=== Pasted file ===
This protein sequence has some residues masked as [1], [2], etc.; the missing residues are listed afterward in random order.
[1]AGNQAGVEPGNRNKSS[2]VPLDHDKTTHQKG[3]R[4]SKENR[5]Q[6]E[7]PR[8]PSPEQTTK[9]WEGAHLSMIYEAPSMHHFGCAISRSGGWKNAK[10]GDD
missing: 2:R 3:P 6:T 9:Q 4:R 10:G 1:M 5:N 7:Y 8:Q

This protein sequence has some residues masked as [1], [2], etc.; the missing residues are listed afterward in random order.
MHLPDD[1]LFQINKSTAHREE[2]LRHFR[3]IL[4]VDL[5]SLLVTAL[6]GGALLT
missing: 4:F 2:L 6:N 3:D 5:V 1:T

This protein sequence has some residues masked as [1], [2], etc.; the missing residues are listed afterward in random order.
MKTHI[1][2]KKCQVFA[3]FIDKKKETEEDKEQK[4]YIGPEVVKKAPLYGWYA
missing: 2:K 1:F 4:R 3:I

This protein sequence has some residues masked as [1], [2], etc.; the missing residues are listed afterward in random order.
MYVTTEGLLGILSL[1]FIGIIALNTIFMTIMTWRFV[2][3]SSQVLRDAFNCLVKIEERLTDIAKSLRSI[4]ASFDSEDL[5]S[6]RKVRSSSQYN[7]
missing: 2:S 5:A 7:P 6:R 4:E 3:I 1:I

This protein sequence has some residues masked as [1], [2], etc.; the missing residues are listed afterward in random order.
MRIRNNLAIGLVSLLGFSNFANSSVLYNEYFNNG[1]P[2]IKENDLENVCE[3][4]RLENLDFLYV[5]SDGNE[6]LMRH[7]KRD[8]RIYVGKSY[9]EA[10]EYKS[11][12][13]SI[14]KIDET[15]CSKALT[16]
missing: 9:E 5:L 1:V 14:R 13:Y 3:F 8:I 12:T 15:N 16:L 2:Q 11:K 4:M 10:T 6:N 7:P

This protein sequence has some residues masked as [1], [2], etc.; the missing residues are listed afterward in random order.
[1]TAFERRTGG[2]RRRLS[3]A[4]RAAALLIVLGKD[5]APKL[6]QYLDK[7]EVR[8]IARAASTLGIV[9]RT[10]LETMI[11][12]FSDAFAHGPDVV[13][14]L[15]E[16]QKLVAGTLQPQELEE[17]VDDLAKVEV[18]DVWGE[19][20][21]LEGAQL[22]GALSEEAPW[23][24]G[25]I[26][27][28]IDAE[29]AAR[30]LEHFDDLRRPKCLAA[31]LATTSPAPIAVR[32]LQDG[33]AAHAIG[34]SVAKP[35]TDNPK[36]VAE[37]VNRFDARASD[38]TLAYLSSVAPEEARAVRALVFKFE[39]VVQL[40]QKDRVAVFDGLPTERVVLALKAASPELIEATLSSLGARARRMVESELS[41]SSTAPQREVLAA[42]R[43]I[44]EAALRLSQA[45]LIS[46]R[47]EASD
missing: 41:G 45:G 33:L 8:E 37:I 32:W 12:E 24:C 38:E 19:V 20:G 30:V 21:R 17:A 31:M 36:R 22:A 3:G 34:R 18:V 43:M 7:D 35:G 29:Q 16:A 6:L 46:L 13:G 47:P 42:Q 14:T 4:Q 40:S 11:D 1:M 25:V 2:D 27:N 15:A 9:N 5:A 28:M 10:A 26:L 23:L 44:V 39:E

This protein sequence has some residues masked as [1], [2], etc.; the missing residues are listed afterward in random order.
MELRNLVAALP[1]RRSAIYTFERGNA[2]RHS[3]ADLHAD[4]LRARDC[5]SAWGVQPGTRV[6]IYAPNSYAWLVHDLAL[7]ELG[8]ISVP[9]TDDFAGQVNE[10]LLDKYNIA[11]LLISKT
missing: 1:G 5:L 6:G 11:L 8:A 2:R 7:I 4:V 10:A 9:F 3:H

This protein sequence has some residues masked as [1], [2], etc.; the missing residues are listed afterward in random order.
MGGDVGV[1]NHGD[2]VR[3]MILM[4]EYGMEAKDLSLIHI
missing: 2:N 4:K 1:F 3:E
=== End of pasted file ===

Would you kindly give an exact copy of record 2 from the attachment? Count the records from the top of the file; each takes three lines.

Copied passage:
This protein sequence has some residues masked as [1], [2], etc.; the missing residues are listed afterward in random order.
MHLPDD[1]LFQINKSTAHREE[2]LRHFR[3]IL[4]VDL[5]SLLVTAL[6]GGALLT
missing: 4:F 2:L 6:N 3:D 5:V 1:T